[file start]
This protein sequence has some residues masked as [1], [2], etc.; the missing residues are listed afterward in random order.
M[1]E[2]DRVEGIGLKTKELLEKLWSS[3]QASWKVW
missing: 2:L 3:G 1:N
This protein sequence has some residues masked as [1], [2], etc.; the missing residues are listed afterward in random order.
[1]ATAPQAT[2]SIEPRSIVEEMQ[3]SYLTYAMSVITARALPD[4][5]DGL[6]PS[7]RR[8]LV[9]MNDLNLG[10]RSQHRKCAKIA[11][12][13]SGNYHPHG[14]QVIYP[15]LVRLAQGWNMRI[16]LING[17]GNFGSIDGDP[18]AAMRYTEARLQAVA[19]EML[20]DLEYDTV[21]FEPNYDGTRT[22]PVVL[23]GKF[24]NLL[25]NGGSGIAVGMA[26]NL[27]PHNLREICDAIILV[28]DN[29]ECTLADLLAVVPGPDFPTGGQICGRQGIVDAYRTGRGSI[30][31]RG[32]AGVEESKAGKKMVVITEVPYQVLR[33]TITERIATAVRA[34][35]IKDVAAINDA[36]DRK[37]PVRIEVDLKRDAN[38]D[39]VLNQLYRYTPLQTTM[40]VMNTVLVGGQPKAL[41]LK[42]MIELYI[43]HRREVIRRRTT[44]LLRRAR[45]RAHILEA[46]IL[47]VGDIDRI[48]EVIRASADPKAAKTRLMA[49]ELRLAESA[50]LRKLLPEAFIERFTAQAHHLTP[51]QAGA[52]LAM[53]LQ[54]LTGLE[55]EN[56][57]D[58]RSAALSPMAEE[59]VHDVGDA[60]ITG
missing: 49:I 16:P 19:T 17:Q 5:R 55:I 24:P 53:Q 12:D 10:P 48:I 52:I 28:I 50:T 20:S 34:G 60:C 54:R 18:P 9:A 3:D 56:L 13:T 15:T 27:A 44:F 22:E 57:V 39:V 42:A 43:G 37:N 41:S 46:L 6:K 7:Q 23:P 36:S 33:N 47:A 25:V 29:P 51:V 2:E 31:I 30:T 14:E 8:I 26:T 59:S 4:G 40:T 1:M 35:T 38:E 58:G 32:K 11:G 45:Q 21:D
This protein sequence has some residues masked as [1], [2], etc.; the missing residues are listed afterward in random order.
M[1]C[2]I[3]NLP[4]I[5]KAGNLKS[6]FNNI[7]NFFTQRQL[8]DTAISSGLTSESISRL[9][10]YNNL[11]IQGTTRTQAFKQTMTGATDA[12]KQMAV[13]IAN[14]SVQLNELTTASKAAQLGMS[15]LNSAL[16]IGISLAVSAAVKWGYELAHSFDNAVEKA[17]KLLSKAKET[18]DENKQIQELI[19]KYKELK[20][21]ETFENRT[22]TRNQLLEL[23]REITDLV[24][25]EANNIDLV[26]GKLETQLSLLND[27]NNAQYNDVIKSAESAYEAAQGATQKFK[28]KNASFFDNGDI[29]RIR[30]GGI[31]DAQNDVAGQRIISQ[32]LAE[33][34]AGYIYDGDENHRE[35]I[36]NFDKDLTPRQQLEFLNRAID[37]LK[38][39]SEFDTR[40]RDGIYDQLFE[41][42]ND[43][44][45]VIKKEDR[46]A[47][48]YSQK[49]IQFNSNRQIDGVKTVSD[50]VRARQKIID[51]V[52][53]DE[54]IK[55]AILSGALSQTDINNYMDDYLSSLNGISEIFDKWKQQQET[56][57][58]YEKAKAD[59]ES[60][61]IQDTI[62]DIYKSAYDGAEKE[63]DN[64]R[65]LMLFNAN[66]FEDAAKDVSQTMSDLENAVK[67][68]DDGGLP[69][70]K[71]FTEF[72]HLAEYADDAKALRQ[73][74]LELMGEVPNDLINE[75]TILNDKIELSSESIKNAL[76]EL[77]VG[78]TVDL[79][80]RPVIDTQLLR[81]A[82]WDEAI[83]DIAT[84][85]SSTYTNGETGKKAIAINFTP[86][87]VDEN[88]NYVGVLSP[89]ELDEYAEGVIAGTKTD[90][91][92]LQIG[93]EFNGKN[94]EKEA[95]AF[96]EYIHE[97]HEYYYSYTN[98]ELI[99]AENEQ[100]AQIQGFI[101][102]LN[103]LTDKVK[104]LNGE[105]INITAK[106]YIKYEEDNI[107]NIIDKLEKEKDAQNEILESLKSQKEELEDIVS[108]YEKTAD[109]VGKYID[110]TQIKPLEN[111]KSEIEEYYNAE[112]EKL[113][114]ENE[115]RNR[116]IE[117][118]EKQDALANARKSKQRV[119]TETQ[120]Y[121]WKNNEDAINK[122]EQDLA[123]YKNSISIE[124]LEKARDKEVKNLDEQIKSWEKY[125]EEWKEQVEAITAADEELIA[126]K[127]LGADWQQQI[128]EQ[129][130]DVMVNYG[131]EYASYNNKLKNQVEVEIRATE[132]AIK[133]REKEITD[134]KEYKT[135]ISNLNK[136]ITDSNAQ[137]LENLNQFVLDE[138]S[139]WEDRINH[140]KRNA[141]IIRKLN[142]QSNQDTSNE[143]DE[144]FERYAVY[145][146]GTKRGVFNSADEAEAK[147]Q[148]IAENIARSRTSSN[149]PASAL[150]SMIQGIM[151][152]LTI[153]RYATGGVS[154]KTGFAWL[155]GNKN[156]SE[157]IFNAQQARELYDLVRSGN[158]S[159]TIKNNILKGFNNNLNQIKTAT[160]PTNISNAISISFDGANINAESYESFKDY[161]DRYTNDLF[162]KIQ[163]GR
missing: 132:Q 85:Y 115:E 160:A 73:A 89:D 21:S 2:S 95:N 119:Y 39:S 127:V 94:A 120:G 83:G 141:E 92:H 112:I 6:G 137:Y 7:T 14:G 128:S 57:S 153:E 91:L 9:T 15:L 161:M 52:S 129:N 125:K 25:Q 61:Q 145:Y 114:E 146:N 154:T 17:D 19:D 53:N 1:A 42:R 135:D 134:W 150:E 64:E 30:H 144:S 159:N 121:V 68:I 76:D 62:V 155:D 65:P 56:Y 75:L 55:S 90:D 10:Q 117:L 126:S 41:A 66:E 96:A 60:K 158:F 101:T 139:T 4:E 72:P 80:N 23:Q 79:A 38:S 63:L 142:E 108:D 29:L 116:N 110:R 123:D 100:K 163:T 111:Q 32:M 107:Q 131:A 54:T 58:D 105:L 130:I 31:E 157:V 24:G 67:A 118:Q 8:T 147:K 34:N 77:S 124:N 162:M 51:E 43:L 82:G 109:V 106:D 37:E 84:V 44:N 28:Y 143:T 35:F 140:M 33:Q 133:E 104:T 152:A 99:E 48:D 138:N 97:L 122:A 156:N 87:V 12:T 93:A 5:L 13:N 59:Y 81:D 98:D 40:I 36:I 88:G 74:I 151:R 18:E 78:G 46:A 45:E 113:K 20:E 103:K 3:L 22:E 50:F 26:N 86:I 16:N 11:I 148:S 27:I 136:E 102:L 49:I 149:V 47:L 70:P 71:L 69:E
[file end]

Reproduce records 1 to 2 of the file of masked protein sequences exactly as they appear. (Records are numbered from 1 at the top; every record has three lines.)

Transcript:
This protein sequence has some residues masked as [1], [2], etc.; the missing residues are listed afterward in random order.
M[1]E[2]DRVEGIGLKTKELLEKLWSS[3]QASWKVW
missing: 2:L 3:G 1:N
This protein sequence has some residues masked as [1], [2], etc.; the missing residues are listed afterward in random order.
[1]ATAPQAT[2]SIEPRSIVEEMQ[3]SYLTYAMSVITARALPD[4][5]DGL[6]PS[7]RR[8]LV[9]MNDLNLG[10]RSQHRKCAKIA[11][12][13]SGNYHPHG[14]QVIYP[15]LVRLAQGWNMRI[16]LING[17]GNFGSIDGDP[18]AAMRYTEARLQAVA[19]EML[20]DLEYDTV[21]FEPNYDGTRT[22]PVVL[23]GKF[24]NLL[25]NGGSGIAVGMA[26]NL[27]PHNLREICDAIILV[28]DN[29]ECTLADLLAVVPGPDFPTGGQICGRQGIVDAYRTGRGSI[30][31]RG[32]AGVEESKAGKKMVVITEVPYQVLR[33]TITERIATAVRA[34][35]IKDVAAINDA[36]DRK[37]PVRIEVDLKRDAN[38]D[39]VLNQLYRYTPLQTTM[40]VMNTVLVGGQPKAL[41]LK[42]MIELYI[43]HRREVIRRRTT[44]LLRRAR[45]RAHILEA[46]IL[47]VGDIDRI[48]EVIRASADPKAAKTRLMA[49]ELRLAESA[50]LRKLLPEAFIERFTAQAHHLTP[51]QAGA[52]LAM[53]LQ[54]LTGLE[55]EN[56][57]D[58]RSAALSPMAEE[59]VHDVGDA[60]ITG
missing: 49:I 16:P 19:T 17:Q 5:R 55:I 24:P 53:Q 12:D 10:P 48:I 52:I 28:I 50:T 20:S 34:G 60:C 54:R 18:P 9:A 3:D 56:L 13:T 15:T 27:A 44:F 22:E 57:V 39:V 42:A 43:G 37:N 41:S 46:L 6:K 7:Q 23:P 36:S 33:N 47:A 25:V 29:P 51:V 2:E 31:I 30:T 14:E 8:I 26:T 59:S 4:G 40:T 1:M 35:T 38:E 58:G 32:K 11:G 45:Q 21:D